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Sketch: MSPs celebrate Groundhog Day

Sketch: MSPs celebrate Groundhog Day

The good news for the independence movement is the Scottish Government has finally found an answer to the economic questions surrounding leaving the UK.

They have, somehow, created a time machine and last night transported the Scottish Parliament back to 2016. They can surely now sell the science behind their clock-bending portal – never mind North Sea oil, it’s Scotland’s TARDIS.

What other way is there to explain the debate that took place at Holyrood yesterday afternoon, where MSPs were once again debating a Scottish independence referendum?

SNP and Green MSPs argued independence was the only way to get away from Tory rule; the Tories, Labour and Lib Dems were adamant that the argument had been won in 2014. So perhaps time travel isn’t what the government has created. No, we’re all just stuck in a time loop, à la Bill Murray.

Constitution Secretary Angus Robertson was of course in full pomp mode, as is his wont. Brexit was to blame for all Scotland’s woes, he said, including those which have nothing to do with Brexit. And naturally he repeated the argument that the “overwhelming vote in June 2016” was to remain in the EU – seemingly ignoring another overwhelming vote a couple years before that.

But that’s perhaps unfair. Later in his speech he did acknowledge the 2014 indyref. “We accepted that result,” he said. This was all a bit much for the Tories. Douglas Lumsden yelled “you’ve never accepted it!” and buried his face in his palms, while his colleagues exploded in guffaws.

Robertson continued: “But here is the question that requires an answer. After the referendum, did Scotland get what the majority voted for?” Well, given Scotland voted to remain in the United Kingdom and it did indeed remain in the United Kingdom, one might respond that yes, it did get what it voted for.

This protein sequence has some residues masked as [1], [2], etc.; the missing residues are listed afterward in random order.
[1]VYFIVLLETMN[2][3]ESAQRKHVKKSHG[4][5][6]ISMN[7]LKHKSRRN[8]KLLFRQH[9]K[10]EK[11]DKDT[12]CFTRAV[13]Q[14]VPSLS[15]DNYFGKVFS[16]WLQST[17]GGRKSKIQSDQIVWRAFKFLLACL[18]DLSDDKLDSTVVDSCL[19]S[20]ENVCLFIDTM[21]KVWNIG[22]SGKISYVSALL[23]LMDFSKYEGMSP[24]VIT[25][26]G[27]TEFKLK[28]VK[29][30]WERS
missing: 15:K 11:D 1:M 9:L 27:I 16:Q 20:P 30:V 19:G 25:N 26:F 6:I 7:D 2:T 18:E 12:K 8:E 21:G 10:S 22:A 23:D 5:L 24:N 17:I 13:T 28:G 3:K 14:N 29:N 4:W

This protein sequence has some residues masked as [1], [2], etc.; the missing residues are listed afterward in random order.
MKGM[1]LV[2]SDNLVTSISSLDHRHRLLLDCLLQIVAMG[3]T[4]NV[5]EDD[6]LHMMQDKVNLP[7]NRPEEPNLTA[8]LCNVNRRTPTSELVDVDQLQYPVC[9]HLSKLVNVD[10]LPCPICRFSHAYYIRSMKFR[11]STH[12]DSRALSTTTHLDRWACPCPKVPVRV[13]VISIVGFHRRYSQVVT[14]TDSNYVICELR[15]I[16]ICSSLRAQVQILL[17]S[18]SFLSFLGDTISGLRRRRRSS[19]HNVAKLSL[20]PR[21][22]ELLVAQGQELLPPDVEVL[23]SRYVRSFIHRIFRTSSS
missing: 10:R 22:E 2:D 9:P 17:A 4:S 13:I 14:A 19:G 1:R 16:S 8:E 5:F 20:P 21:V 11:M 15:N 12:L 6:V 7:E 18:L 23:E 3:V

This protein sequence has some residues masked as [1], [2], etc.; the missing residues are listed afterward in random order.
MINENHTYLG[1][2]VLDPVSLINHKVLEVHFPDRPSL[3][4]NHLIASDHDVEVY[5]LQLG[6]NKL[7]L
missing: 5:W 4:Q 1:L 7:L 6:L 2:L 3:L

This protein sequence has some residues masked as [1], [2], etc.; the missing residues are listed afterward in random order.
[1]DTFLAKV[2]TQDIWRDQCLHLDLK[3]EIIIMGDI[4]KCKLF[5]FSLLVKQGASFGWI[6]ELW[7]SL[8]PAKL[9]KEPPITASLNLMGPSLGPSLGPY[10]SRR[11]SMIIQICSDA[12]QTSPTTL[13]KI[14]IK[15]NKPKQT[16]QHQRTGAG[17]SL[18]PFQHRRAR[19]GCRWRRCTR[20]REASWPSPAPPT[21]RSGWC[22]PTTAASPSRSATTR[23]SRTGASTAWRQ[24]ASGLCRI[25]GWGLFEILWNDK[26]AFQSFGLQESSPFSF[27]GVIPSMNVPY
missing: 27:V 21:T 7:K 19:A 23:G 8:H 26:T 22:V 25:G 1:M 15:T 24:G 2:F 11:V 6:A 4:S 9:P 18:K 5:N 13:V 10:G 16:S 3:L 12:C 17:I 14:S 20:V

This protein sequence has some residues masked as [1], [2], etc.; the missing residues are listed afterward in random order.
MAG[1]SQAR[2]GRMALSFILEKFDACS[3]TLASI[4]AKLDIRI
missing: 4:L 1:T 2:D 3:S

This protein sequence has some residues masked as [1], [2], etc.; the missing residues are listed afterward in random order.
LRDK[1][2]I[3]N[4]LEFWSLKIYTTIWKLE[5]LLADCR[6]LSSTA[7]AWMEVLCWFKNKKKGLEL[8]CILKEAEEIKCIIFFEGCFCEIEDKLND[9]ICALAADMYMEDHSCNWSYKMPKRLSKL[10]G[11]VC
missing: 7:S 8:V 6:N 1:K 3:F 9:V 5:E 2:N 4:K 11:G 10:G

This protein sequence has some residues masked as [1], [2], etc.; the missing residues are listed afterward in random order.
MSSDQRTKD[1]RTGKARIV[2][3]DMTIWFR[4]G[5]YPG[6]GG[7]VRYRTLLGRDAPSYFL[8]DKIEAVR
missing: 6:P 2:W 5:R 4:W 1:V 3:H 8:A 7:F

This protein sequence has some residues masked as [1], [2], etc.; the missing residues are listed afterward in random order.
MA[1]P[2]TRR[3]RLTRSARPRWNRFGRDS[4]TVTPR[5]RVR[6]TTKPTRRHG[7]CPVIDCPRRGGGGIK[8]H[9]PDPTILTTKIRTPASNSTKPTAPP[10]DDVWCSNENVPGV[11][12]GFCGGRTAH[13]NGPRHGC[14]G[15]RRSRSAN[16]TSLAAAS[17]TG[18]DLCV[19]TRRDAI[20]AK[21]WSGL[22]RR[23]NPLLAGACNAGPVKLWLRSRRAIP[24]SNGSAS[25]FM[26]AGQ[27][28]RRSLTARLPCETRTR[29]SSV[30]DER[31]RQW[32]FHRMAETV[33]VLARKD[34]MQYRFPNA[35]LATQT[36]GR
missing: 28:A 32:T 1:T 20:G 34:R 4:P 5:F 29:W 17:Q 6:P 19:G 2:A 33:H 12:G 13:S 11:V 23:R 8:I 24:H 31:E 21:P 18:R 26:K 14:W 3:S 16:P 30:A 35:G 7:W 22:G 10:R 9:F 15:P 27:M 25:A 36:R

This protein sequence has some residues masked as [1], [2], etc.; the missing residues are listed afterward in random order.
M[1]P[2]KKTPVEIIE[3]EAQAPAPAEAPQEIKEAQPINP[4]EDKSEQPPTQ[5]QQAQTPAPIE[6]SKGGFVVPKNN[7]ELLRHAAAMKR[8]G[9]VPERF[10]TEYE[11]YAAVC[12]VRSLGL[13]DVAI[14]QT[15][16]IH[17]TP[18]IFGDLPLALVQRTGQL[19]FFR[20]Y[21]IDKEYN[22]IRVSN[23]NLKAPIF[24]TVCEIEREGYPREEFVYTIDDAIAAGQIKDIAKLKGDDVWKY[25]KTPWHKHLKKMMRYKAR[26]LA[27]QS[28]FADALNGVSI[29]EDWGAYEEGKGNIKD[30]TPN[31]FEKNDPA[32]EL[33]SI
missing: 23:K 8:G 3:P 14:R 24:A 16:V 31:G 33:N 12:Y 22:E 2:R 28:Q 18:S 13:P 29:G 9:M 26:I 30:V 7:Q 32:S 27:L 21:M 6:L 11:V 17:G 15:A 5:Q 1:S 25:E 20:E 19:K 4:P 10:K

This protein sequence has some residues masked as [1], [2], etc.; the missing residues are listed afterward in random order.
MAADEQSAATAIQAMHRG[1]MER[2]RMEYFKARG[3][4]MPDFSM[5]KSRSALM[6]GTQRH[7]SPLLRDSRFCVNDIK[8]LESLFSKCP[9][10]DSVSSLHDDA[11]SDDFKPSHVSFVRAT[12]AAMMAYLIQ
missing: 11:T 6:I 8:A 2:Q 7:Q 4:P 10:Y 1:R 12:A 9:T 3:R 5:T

The afternoon’s debate was simply about giving SNP “hard-core supporters some red meat to keep them happy,” said Tory constitution spokesman Donald Cameron, while feeding giblets to his own supporters. “Failure after failure after failure, and all because this government has only one real priority,” he exclaimed, throwing big, juicy steak out to the crowds.

Perhaps, he continued, if the SNP has spent less time on independence and more time focused on the NHS, the problems would be fixed. Which begs the question: what is the UK Government’s excuse? Are the strikes down in England also because of the SNP’s focus on independence? Who knew the party had such huge sway?

Labour’s Sarah Boyack attempted to mediate the growing tension between the SNP and Tories by highlighting what they had in common: they are both awful. Robertson was unhappy about this criticism of the SNP and began chuntering. She zoned in on him. “If you respect my right to respond to your opening remarks, cabinet secretary, please give me a couple of seconds.”

Baffled at having been caught out, Robertson looked to his neighbour John Swinney, who returned an equally baffled expression. Why are we being told off, the expressions said. Truly a performance worthy of an Oscar.

But no one got the collective goat of the SNP like Alex Cole-Hamilton. “I sometimes wonder what we are doing here,” he admitted, scratching his head. This caused an outbreak of tittering from the SNP, which the proud leader of the Scottish Lib Dems did not like. “I can hear the SNP laughing…” That, of course, began a fresh round of laughter.

Cole-Hamilton began an attack on the First Minister specifically, which didn’t go down well. “Winner, winner, election winner!” shouted Robertson from his seat. Shouts of chicken dinner were surely drowned out. “You lost!” he added.

The deputy presiding officer was forced to intervene, telling the cabinet secretary off for the “running commentary” on Cole-Hamilton’s speech.

It didn’t phase Cole-Hamilton though, who used the opportunity to remind voters of his one and only accomplishment: he was elected “with more votes than any other candidate has received in the history of the Scottish Parliament.” That is “the only mandate that I recognise,” he said, absolutely not at all pompously.

The rest of the session was equally as rancorous, with member after member accusing the opposite side of being losers. There might be some merit in that but really, the only true loser in the room that evening… was me, for having to watch this abysmal debate.

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